Trip down Li River reveals picturesque China
By Pat Eaton-Robb, AP
June 25, 2012, 12:08 am TWN
YANGSHUO, China--A search for iconic China often takes tourists to the Great Wall in the north and the archaeological pits of the terra-cotta warriors in the nation's midsection.
But for a glimpse of China's natural beauty, take the trip south to the city of Guilin, and board a boat for a four-hour cruise down the Li River to the picturesque city of Yangshuo, nestled amid the limestone karst hills known as the gumdrop mountains.
It's a trip into rural China, past bamboo rafts, fishermen who use trained cormorant birds to make their catch, and farmers tending rice paddies with the help of water buffalo.
The trip starts in Guilin, a popular and growing tourist destination, with new roads, hotels and other buildings under construction.
One of the city's best attractions is Elephant Trunk Park on the west bank of the Li, named for its rock formation that with some imagination resembles an elephant drinking from the river. On the top of the hill is a pagoda that dates back to the Ming dynasty.
The park is a popular spot for young couples who stroll along the river and add their padlocks or wish ribbons, signifying lasting love, to an ornamented tree. Vendors set up along the riverside sell some interesting food, including fried bugs on a stick.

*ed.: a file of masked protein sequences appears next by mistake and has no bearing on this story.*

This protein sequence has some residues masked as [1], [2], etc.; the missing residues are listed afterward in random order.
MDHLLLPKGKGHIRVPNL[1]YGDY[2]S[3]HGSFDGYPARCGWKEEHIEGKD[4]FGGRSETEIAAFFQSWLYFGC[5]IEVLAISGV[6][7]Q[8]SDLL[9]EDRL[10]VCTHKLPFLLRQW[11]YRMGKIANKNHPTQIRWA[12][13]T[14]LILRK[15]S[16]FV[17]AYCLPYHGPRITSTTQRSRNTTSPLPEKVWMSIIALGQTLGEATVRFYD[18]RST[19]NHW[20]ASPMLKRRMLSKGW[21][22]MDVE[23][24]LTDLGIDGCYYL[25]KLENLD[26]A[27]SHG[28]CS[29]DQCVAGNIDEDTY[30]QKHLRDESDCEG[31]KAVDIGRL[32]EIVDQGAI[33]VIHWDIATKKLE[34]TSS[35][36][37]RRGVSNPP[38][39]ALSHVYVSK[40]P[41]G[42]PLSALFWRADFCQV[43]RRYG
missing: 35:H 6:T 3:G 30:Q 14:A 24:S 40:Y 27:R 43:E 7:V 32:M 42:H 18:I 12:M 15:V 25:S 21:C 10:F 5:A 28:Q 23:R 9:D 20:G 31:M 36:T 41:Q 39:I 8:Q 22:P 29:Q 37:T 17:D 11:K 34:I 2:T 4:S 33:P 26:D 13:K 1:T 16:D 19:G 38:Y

The government is building a canal that will allow tourists to take a boat and avoid what is a bumpy bus ride to another popular spot, Reed Flute Cave, one of several limestone caves in the region. This one features colorful, if somewhat garish, light displays on the stalactite and stalagmite formations, as well as lasers that make designs on the cave's ceiling and a bubble machine.
But the real show is the undisturbed nature of the river and surrounding hills.
The tour boats travel one way from Guilin to Yangshuo in the morning. A ticket will cost somewhere around 200 yuan, or about US$32, and usually includes lunch.
Most boats are air conditioned and one of the three restrooms on board ours included a “western toilet,” for those averse to squatting.